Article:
He explains why the mere casting of Barbra Streisand turned ”All Night Long” from a small flop into a large one; then he explains why a large flop may be preferable. He offers helpful hints on how to behave at meetings, imagining the series of conferences it would take to generate a Clint Eastwood version of ”The Little Engine That Could.” He envisions this all the way up to a meeting during which an executive declares, ”Well, God knows it’s a classic, I wonder what sales might say.”

Most of these rather disjointed tidbits turn up in the first section of the book, which contains random observations of a perspicacity that approaches, though never equals, that on display in ”The Season.” His new book’s second section is more specific than its first, concentrating on the films Mr. Goldman has written or tried to write. He tells why he thinks audiences rejected ”The Great Waldo Pepper,” why the Stepford Wives wore brimmed hats and long dresses and how it was possible, on ”The Right Stuff,” to find only six pages of his 148-page screenplay being used. (At this, Mr. Goldman left the picture.) He also tells of a pet project that never left the drawing board, a remake of ”Grand Hotel” that he hoped could be filmed at the M-G-M Grand in Las Vegas. The idea hit a snag when the hotel made it difficult to film there – and hit additional snags when Francis Coppola shot ”One From The Heart” on a set suggesting Las Vegas, and the makers of ”Lookin’ To Get Out”and ”Jinxed” somehow managed to use the Las Vegas Grand Hotel itself, while ”All The Marbles” featured the very similar-looking Grand Hotel in Reno.

THE last part of the book is Mr. Goldman’s slightly overlong attempt to provide practical illustrations of the points he has made, though most of them are quite practical to begin with. He takes ”Da Vinci,” an early story of his own and reprints it here. Then he analyzes it in terms of subject, characters, setting and so on, and turns it into a screenplay. Finally, he invites the opinions of such experts as designer Tony Walton, cinematographer Gordon Willis, editor Dede Allen, composer David Grusin and director George Roy Hill, asking each one how they might treat this story on the screen. The first four treat the assignment gingerly, while Mr. Hill declares, ”This script as written has things in it that set a director’s teeth on edge,” and explains why. Much of the action in ”Da Vinci” is set in a barber shop and revolves around haircuts, prompting Mr. Hill to remark, ”You’re on very thin ground when you start accepting a haircut as a work of art.”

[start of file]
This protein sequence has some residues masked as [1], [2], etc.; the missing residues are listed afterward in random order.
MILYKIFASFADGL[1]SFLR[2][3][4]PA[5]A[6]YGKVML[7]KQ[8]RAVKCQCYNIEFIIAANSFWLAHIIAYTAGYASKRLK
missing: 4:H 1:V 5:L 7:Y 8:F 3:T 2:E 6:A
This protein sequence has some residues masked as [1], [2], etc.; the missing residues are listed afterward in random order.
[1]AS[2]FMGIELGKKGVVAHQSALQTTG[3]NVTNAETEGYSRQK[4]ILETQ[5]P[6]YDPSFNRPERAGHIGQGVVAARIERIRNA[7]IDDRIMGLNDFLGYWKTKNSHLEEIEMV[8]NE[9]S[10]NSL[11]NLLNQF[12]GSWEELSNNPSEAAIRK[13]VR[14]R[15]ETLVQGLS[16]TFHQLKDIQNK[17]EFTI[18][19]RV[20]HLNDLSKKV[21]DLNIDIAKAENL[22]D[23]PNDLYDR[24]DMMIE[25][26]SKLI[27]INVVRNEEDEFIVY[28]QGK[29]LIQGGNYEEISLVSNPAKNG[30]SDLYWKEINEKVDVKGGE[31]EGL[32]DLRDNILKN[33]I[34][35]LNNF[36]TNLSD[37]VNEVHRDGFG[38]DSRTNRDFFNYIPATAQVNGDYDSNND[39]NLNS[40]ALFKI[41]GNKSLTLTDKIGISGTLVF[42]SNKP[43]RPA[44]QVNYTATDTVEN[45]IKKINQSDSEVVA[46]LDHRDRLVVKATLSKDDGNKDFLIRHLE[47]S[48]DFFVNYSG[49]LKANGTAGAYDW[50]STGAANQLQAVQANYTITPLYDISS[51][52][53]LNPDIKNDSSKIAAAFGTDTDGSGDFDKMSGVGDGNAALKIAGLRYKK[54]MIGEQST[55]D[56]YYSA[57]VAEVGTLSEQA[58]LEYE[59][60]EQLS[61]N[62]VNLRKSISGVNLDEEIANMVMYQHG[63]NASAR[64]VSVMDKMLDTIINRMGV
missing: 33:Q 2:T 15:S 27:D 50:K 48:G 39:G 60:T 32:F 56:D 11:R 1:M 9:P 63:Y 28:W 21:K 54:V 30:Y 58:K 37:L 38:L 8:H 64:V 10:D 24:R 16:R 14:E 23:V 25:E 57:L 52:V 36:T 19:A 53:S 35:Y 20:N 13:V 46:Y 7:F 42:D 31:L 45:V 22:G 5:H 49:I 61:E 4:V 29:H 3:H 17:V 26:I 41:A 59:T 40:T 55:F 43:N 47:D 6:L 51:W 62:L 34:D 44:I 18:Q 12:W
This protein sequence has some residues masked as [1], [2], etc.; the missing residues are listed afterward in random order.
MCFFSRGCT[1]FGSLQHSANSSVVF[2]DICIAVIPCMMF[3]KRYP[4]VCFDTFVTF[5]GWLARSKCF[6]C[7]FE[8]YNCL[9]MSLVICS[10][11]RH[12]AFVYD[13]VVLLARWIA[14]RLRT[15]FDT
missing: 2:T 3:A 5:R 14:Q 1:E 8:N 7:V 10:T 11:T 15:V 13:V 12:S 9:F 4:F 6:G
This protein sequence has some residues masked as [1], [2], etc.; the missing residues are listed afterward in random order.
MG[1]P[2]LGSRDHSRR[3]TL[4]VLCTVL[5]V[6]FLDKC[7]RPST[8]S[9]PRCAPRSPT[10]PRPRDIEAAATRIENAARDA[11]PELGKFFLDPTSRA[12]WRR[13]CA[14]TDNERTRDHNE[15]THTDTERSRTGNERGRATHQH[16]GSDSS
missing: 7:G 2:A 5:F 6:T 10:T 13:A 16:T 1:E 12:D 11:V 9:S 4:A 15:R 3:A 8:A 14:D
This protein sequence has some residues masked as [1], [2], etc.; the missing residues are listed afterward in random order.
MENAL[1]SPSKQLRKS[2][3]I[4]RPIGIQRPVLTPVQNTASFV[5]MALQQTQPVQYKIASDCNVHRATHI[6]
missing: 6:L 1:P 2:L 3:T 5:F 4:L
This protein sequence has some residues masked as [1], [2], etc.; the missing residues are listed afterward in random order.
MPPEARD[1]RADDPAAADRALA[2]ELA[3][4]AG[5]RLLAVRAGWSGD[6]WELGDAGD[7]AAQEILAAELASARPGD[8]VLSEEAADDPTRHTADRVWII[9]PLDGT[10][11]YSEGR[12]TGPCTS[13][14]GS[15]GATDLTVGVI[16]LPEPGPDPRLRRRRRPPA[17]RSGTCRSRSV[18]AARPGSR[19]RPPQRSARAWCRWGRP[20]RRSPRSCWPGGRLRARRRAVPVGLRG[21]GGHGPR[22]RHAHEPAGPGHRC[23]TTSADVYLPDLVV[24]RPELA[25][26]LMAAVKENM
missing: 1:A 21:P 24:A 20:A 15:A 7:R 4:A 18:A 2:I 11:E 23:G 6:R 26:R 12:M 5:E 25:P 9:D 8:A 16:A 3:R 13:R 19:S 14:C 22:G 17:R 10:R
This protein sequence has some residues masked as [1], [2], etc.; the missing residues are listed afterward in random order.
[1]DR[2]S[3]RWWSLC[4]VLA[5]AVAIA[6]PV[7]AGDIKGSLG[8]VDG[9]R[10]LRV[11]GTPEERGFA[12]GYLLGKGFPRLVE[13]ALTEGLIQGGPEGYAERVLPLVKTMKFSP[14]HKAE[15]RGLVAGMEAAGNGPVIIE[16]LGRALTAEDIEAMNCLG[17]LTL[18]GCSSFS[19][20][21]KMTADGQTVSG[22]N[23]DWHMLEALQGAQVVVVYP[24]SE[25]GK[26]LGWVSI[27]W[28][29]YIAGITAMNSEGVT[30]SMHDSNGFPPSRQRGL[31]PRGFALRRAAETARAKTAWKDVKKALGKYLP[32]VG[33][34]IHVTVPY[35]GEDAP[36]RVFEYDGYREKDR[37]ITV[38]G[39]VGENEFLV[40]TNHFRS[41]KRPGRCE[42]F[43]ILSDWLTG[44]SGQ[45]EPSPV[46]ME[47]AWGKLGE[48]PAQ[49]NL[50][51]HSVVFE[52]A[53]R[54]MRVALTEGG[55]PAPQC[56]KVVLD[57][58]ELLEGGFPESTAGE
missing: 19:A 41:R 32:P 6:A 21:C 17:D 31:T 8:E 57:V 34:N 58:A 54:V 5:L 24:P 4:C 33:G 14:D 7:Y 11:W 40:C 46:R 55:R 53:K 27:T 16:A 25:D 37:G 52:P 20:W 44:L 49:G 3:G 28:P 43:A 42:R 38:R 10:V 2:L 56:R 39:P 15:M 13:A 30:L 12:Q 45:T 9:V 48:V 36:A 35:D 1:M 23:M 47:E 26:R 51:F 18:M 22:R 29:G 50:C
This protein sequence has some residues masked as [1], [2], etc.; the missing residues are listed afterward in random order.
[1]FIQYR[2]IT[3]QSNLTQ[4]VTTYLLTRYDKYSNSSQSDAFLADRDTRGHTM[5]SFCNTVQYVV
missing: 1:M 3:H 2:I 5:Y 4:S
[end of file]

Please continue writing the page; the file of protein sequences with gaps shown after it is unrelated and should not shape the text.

The same might be said for movie-making, or at least for the behind-the-scenes aspects that are illuminated here. But Mr. Goldman makes fewer claims for screenwriting, as it is most commonly practiced in Hollywood, than he does for the art of the barber.

”In the world of the screenplay,” he writes, ”not only are you terribly limited as to what subject matter is viable; your treatment of the subject matter is infinitely more restricted by the power of the star.

”Which is why I truly believe that if all you do with your life is write screenplays, it ultimately has to denigrate the soul. You may get lucky and get rich, but you sure won’t get happy. Because you will spend your always decreasing days doing the following: writing Perfect Parts for Perfect People.

”And there’s got to be more to the human condition than that.



Adventures in the Screen Trade 92-99




So, you can be the new Coen Brothers…

The other day I had the pleasure of meeting Andric L. Queen-Booker, Class of 2012 – a wonderfully talented and smart young man – and he mentioned that he enjoyed the HBO series, Togetherness, and was a big fan of the Duplass brothers.  As am I.  And my wife.  This is a win-win as it means she enjoys watching a show I enjoying watching, and when you’re in your 4th decade together, and TV wasteland time is limited, that’s a HUGE deal.

When I asked Andric why he liked the brothers, and Togetherness, he said: “It’s real. Truthful.”

So it is.  HBO worth paying for.

Imagine my surprise when the LA Weekly (a paper like the New Times for all my AZ friends) published today – did a wonderful story on the Duplass brothers that is perfectly timed to share with you.